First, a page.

IBEX 2009 Marine Composites Showcase
The 19th International BoatBuilders’ Exhibition & Conference endures the economic “perfect storm” on the Florida coast and looks forward to fairer weather inland.
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Although attendance at the 19th International BoatBuilders’ Exhibition & Conference was down 31 percent in Miami Beach, Fla. this year, compared to last year, IBEX 2009 organizers — the National Marine Manufacturers Assn. (NMMA) and Professional BoatBuilder magazine — reported that international participation was up: Visitors from 65 countries attended the event, Oct. 12-14, with the largest non-U.S. numbers from Canada, Australia, Colombia, Brazil, United Kingdom, Norway, Venezuela, Netherlands, New Zealand and Nigeria.
IBEX officials took their show theme “Rethink Everything” seriously, announcing that in 2010, the event would desert its familiar Florida moorings to dock in at the Kentucky Convention Center in Louisville, Ky., Sept. 28-30. “Given recent changes in today’s economy and the boating industry, we felt show exhibitors and attendees would benefit from the move to a more central location that will help lower their costs to participate,” explained Thom Dammrich, NMMA president, noting that the 6th largest U.S. convention facility was selected, in part, because food, beverage and hotel costs will be lower for participants by more than 20 percent.
Composites industry suppliers who serve the boatbuilding industry gathered, once again, at the IBEX Composites Pavilion, marketing an array of technologies designed not only for marine applications, but for other composites applications as well. CT was on hand, and found the following noteworthy sampling.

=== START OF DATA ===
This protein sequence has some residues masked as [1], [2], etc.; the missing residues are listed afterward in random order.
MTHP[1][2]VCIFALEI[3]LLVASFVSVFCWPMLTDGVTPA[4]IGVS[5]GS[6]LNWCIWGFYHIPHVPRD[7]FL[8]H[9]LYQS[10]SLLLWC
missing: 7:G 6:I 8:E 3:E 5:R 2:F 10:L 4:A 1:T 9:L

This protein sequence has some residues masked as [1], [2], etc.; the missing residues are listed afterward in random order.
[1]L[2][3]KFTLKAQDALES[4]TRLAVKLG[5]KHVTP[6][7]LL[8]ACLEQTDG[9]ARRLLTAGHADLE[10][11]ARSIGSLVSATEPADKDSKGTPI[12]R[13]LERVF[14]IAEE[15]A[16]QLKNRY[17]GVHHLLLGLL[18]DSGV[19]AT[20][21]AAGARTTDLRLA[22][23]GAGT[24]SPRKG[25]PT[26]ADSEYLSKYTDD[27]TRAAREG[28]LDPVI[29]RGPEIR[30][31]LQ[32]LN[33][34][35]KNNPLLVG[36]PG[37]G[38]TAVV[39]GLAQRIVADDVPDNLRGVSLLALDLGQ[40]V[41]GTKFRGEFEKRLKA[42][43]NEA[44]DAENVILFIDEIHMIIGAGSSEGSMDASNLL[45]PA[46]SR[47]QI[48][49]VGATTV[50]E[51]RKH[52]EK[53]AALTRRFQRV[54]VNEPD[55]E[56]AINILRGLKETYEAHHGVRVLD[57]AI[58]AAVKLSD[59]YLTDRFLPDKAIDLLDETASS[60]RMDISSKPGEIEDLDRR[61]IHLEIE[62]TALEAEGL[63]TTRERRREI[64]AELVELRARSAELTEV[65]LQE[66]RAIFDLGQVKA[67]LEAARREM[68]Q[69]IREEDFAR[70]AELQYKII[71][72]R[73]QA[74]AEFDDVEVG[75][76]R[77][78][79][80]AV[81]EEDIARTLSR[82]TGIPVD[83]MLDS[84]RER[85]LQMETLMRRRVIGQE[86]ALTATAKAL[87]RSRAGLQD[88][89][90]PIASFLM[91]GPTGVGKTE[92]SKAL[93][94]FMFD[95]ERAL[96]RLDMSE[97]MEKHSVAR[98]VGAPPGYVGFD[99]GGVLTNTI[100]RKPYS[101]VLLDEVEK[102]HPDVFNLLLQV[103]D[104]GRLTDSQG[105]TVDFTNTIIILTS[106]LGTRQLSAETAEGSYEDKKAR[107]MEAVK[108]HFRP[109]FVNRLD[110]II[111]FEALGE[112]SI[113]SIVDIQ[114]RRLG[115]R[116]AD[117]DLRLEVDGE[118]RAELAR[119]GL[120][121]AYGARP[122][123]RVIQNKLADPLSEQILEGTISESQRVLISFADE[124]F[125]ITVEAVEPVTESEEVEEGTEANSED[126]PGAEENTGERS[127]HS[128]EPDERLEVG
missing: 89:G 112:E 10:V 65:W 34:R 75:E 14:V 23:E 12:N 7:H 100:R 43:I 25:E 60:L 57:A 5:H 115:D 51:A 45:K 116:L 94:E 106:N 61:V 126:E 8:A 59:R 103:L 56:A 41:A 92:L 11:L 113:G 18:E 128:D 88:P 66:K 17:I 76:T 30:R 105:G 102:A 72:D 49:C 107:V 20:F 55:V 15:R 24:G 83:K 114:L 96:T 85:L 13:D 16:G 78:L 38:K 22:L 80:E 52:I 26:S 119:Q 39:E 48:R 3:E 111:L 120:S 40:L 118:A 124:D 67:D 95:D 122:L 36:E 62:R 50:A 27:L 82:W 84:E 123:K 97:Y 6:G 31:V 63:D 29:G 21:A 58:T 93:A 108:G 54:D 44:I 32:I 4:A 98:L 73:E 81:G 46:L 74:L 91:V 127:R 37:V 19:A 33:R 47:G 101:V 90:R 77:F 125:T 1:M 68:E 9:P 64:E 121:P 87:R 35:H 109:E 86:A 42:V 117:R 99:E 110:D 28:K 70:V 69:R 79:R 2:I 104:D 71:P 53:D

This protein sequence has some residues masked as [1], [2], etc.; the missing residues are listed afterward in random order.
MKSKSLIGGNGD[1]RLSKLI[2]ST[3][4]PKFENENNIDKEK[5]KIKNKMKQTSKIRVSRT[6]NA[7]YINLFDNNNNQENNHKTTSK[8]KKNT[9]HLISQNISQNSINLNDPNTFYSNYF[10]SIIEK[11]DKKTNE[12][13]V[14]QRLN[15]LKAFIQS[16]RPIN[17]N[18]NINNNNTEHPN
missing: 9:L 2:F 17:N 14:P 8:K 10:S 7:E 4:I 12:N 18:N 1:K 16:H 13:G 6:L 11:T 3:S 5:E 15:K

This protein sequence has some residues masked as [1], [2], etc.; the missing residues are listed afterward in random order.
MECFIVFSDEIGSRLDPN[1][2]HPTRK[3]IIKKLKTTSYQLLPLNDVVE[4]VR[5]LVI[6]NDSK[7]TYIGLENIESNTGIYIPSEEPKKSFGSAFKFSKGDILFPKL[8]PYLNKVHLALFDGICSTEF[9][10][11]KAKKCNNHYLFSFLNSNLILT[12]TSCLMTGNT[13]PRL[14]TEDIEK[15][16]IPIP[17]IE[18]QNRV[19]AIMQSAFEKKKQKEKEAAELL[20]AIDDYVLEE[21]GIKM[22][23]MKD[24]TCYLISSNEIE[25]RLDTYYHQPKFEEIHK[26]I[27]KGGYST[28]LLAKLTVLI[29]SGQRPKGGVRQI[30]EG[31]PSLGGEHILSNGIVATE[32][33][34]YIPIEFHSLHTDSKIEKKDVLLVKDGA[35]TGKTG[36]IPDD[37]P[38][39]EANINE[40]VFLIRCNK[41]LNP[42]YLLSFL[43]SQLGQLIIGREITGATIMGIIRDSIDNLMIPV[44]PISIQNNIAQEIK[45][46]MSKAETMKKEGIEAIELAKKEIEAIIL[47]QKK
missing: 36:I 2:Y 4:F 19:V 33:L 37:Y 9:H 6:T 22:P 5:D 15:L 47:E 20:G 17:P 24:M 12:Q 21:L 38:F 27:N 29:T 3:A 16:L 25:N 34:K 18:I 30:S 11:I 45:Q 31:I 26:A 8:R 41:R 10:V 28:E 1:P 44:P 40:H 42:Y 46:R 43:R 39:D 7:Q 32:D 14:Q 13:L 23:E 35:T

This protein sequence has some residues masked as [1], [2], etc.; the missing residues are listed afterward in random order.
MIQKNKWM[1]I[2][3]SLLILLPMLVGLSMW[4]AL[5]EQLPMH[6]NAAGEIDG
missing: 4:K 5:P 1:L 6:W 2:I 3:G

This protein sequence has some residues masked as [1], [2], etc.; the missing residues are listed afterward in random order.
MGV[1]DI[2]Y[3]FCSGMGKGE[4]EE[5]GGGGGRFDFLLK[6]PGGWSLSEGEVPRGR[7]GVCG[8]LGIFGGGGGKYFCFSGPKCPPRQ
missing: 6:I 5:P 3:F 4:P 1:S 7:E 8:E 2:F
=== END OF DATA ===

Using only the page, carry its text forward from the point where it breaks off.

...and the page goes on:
Peel ply for wind blade manufacturing
Airtech International Inc. (Huntington Beach, Calif.) introduced its new Econostitch 5445 tight-weave peel ply, featuring 30 percent more material, which increases its strength and reduces the amount of resin on the surface, making it much easier to remove. Also new were Econostitch 66 and Econostitch G peel plies. The former, developed specifically for wind turbine blades manufacturing, is for customers who prefer a peel ply made with Nylon 6.6. The latter is a polyester peel ply with black tracers, economically priced for marine, wind energy and other commercial applications. Both products are scoured to ensure no contamination, which could degrade secondary bonding, and both are heat-set to eliminate shrinkage and corresponding peel-ply removal issues.
Sound-damping PU foam
Alcan Composites (Sins, Switzerland) showed off its AIREX PX line of fiberglass-reinforced, low-density polyurethane foam, and its newest-version Acoustiboard (see second photo at right), targeted to boat engine rooms, sound studios and other applications that require sound damping. Although these materials have been out since 2007, the combination of various PX materials is new, as is Alcan’s working relationship with Bongiovi Acoustics (Port St. Lucie, Fla.) to develop a variety of new building and construction applications. Alcan also has expanded its polyethylene terephthalate (PET) foam core line with AIREX T92, a stiffer, stronger product than its first-generation T91 PET core. Said to offer better damage tolerance than polyvinyl chloride (PVC) foam, the new core offers complete recyclability and thermoformability at a cost lower than that of the PVC core.
Flexible, weatherable gel coat
Ashland LLC (Dublin, Ohio) introduced its new MAXGUARD NRX high-flexibility/high-weatherability marine white gel coat and MAXGUARD NRP ultra-weatherability marine white gel coat. MAXGUARD NRP is said to improves weatherability by 60 percent over standard marine white gel coats and is targeted to big boats that sit under the harsh sun year round. MAXGUARD NRX is built from the NRP base technology so that it weathers well but also improves flexibility in small boats by 36 percent in the mandrel bend test. Both new product lines reportedly are easy to apply and repair and are already in commercial use.
Closed molding education